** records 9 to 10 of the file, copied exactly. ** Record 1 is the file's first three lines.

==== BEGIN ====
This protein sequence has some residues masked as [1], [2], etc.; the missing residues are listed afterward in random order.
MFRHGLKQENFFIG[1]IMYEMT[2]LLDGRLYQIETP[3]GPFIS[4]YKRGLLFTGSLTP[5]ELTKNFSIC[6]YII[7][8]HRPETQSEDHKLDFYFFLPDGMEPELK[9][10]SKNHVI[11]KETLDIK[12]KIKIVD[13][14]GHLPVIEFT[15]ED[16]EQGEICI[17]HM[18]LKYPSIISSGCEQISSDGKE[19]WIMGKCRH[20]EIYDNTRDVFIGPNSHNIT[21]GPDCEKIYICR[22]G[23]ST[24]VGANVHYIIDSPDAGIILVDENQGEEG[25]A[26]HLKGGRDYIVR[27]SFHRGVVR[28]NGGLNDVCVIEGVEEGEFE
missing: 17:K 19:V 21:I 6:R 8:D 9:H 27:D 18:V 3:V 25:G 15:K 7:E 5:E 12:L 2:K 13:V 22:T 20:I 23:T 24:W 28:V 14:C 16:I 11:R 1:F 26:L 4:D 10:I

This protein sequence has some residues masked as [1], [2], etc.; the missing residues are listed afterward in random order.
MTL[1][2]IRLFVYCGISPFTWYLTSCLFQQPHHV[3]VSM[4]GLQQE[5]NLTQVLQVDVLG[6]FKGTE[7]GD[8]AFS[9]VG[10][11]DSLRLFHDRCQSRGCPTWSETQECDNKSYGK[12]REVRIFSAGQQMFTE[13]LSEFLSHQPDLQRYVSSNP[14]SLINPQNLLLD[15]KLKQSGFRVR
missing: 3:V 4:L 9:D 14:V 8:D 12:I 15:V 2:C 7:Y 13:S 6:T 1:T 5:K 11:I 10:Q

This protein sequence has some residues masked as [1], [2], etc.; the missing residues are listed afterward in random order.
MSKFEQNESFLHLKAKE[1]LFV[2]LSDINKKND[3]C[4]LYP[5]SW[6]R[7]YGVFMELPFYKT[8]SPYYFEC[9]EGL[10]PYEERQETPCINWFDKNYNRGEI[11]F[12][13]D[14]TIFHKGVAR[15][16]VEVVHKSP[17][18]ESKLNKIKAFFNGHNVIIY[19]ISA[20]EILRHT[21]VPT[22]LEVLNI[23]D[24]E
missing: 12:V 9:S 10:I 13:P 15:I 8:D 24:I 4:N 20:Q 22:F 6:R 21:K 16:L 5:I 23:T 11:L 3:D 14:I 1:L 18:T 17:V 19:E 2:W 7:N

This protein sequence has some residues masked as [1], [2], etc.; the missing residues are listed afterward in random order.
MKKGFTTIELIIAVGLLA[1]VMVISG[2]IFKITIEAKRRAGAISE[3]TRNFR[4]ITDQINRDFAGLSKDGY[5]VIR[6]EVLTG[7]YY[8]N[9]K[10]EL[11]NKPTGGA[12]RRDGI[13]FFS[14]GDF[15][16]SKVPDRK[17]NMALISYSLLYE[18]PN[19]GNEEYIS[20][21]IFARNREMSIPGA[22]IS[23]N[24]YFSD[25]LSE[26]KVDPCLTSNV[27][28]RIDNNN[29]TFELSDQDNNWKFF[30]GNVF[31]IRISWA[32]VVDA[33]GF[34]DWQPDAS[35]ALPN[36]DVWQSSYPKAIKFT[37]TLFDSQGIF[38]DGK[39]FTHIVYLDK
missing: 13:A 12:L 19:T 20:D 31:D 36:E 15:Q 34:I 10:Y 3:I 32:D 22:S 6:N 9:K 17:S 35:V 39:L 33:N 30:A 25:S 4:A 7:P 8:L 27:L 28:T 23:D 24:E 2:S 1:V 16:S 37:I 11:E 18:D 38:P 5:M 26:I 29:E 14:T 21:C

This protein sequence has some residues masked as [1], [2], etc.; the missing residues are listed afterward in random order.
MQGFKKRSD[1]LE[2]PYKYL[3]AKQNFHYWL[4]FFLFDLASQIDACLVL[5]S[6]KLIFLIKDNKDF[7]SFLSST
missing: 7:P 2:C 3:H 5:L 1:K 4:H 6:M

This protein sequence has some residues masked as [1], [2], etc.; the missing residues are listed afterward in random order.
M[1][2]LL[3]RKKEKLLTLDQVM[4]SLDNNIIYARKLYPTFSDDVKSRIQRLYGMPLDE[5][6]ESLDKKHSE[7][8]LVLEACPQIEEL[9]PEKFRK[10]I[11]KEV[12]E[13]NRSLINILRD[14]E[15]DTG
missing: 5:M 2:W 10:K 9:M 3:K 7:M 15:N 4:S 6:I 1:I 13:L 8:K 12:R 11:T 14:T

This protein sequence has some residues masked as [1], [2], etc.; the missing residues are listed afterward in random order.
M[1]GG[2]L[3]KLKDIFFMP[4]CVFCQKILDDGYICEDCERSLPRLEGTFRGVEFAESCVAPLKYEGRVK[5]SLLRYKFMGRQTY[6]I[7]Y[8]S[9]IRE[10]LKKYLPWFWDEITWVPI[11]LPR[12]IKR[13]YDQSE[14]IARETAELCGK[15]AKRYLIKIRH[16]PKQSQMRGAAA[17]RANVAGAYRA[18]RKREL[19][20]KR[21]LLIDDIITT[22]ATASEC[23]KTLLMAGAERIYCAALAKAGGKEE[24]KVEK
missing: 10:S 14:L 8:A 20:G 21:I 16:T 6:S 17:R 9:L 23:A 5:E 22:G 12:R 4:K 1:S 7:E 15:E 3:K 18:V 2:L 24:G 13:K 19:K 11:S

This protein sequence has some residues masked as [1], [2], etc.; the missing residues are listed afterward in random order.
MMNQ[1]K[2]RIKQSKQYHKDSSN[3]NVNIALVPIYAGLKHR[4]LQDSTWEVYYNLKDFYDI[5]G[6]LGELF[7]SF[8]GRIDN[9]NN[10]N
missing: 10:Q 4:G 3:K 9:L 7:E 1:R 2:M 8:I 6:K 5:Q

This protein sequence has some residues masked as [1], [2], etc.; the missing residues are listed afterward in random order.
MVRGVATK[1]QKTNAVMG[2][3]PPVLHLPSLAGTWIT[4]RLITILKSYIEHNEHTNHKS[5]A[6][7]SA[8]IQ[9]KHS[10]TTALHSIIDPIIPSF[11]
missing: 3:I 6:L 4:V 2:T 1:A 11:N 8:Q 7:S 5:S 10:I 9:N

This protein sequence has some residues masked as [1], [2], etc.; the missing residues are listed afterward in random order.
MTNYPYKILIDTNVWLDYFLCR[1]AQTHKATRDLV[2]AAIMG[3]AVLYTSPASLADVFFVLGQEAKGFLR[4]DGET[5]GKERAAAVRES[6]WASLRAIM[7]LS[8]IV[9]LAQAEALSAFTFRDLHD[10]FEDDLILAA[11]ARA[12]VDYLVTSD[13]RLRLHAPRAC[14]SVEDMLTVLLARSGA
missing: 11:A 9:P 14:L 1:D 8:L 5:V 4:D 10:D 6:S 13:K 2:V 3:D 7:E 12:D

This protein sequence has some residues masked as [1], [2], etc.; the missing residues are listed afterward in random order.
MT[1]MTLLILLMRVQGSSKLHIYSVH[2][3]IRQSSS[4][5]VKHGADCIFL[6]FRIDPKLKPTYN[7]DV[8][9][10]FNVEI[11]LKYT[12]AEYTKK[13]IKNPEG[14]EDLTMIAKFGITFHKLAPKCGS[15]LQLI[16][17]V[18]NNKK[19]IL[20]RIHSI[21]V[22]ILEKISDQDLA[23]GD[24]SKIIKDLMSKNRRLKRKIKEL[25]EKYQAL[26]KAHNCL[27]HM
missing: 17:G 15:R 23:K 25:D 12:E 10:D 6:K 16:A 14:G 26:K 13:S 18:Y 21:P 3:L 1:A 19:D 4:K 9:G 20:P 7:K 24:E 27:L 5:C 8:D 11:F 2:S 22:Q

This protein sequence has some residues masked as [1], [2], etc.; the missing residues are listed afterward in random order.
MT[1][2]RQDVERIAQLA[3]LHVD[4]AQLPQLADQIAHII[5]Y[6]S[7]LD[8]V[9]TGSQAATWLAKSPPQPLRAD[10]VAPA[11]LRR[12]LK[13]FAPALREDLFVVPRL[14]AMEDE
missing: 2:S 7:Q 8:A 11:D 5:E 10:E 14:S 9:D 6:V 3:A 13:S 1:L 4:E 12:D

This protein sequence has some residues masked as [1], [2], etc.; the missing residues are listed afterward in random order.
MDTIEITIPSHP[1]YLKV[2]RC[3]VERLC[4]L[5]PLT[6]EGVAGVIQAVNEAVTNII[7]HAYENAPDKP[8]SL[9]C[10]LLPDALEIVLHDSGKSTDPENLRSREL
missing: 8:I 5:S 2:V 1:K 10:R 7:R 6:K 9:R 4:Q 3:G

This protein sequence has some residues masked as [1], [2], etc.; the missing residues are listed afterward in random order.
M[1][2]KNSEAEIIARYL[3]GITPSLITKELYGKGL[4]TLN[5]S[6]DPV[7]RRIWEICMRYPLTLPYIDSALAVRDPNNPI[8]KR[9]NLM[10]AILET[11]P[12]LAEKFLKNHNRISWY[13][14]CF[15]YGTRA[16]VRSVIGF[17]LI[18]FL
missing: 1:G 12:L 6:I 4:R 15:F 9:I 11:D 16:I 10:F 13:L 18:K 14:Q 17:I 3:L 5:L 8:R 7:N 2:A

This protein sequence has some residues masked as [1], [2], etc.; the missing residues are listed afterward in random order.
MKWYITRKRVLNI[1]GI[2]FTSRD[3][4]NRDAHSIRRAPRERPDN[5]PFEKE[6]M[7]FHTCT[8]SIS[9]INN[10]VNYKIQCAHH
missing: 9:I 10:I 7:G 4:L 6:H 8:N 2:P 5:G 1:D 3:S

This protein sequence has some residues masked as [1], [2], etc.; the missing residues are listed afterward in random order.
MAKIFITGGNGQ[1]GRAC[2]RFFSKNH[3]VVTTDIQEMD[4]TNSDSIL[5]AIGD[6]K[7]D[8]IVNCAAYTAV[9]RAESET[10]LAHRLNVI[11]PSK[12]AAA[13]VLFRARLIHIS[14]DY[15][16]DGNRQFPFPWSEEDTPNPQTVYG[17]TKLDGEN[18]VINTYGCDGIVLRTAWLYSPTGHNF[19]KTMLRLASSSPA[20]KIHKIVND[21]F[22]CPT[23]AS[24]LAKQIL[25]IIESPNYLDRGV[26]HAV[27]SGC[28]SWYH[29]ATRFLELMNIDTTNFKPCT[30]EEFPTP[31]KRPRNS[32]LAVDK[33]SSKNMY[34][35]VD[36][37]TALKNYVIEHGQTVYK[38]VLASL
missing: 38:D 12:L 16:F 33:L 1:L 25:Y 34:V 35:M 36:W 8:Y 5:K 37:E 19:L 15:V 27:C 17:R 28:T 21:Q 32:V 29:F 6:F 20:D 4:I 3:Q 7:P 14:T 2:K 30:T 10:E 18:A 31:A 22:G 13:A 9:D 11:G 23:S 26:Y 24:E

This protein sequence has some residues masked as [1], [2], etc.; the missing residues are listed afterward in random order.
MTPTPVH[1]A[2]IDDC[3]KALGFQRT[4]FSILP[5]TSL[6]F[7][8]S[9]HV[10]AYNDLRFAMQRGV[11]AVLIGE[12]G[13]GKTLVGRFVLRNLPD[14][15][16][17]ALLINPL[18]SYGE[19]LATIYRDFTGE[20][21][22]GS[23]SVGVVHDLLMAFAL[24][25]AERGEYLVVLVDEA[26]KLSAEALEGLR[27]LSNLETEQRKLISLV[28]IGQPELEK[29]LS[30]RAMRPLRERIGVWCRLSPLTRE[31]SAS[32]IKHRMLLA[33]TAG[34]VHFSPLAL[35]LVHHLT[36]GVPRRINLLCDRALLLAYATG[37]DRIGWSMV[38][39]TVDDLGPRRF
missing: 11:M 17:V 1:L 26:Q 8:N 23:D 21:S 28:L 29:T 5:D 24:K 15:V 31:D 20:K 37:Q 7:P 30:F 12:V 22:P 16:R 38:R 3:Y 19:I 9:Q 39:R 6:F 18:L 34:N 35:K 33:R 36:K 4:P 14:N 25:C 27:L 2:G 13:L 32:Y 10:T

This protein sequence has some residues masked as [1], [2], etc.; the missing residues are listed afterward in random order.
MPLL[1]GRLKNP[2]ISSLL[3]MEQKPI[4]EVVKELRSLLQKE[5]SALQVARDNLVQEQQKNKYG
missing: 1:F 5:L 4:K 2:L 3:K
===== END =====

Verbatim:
This protein sequence has some residues masked as [1], [2], etc.; the missing residues are listed afterward in random order.
MVRGVATK[1]QKTNAVMG[2][3]PPVLHLPSLAGTWIT[4]RLITILKSYIEHNEHTNHKS[5]A[6][7]SA[8]IQ[9]KHS[10]TTALHSIIDPIIPSF[11]
missing: 3:I 6:L 4:V 2:T 1:A 11:N 8:Q 7:S 5:S 10:I 9:N

This protein sequence has some residues masked as [1], [2], etc.; the missing residues are listed afterward in random order.
MTNYPYKILIDTNVWLDYFLCR[1]AQTHKATRDLV[2]AAIMG[3]AVLYTSPASLADVFFVLGQEAKGFLR[4]DGET[5]GKERAAAVRES[6]WASLRAIM[7]LS[8]IV[9]LAQAEALSAFTFRDLHD[10]FEDDLILAA[11]ARA[12]VDYLVTSD[13]RLRLHAPRAC[14]SVEDMLTVLLARSGA
missing: 11:A 9:P 14:L 1:D 8:L 5:V 4:D 10:D 6:S 13:K 2:V 3:D 7:E 12:D